Tuesday, June 7, 2011

The Festival of the Rose

     Sunday I attended the paying of the rent by Zion Lutheran Church in Manheim, Pennsylvania. Paying rent doesn't sound like such a big deal – one writes a check and hands it to the landlord – but in this case it was a payment that started 239 years ago.
     In 1762 (Baron) Henry William Stiegel and two partners purchased a tract of land on which Stiegel laid out the town of Manheim. In 1772 Stiegel, a devout Lutheran, deeded a tract of land to the church for “for five shillings and in the month of June yearly hereafter the rent of One Red Rose if the same shall be lawfully demanded.” According to tradition, Stiegel received the annual rent only two times, and apparently did not lawfully demand it thereafter.
     In 1892 the present church was built, and except for two years during WWII, the annual payment of the red rose has been paid to a descendant of Stiegel ever since.
     The 2011 payment was made to Wallace Stiegel of Windemere, Florida, an eighth generation descendant of the Baron. Mr. Stiegel's daughter and granddaughter were also in attendance, thus guaranteeing that “landlords” will be available for quite a few more years.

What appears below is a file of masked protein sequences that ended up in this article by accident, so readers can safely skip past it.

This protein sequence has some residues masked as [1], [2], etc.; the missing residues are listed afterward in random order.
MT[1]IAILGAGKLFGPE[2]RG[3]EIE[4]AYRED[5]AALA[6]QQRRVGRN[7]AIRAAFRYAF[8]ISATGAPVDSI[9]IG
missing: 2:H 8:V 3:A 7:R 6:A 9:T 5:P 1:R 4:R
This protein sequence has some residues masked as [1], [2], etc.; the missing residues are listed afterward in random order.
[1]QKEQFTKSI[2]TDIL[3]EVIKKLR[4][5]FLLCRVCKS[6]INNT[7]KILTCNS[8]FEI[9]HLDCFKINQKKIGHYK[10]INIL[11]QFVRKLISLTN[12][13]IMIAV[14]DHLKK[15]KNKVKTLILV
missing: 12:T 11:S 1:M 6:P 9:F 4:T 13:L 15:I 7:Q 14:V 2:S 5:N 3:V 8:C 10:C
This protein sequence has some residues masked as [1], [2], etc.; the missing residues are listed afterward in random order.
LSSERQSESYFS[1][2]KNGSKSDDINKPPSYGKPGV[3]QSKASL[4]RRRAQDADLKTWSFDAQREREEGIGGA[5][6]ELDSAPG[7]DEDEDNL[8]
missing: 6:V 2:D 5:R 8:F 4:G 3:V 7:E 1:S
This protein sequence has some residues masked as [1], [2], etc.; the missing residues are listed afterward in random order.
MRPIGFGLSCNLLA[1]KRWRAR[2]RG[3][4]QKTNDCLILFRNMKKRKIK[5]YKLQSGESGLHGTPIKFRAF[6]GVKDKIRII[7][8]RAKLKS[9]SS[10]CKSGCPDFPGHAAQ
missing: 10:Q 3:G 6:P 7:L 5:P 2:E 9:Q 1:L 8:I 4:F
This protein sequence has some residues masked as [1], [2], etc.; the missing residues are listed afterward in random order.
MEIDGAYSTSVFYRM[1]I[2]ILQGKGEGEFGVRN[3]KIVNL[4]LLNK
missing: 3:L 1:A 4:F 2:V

One would think it might be difficult to find descendants of the Baron, but in 1977 the Reverend Raymond Foellner completed a genealogy of the lineal heirs. In past years some have come from as far away as Colorado, and they seem as interested in keeping the tradition alive as the members of the church.
     The ceremony itself was quite impressive – the church's attorney presented the rose to the heir, both signed the receipt book, and Mr. Stiegel made a short “thank you” speech. The church was beautifully decorated with, what else? red roses.
     Hopefully this beautiful ceremony will be repeated annually for another 239 years or so.
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     In my opinion a more practical and intelligible system is to be found in an article published by a “Humor Expert” in the New York Times on May 2, 1909. Entitled “New Jokes? There Are No New Jokes, There Is Only One Joke,” it goes on to say that all jokes are a distortion, and lists seven categories of distortion; as in the Freudian system, every joke will fit into one of the categories. I believe that repetition, whether of seven techniques or seven distortions, changed the original concept into “seven jokes” a la the children's game of Whisper Down the Lane.
     Introduction – There Are Only Seven Jokes.

“There Are Only Seven Jokes” and “The Spirit Runs Through It” and are available in paperback, or at the Kindle Store.

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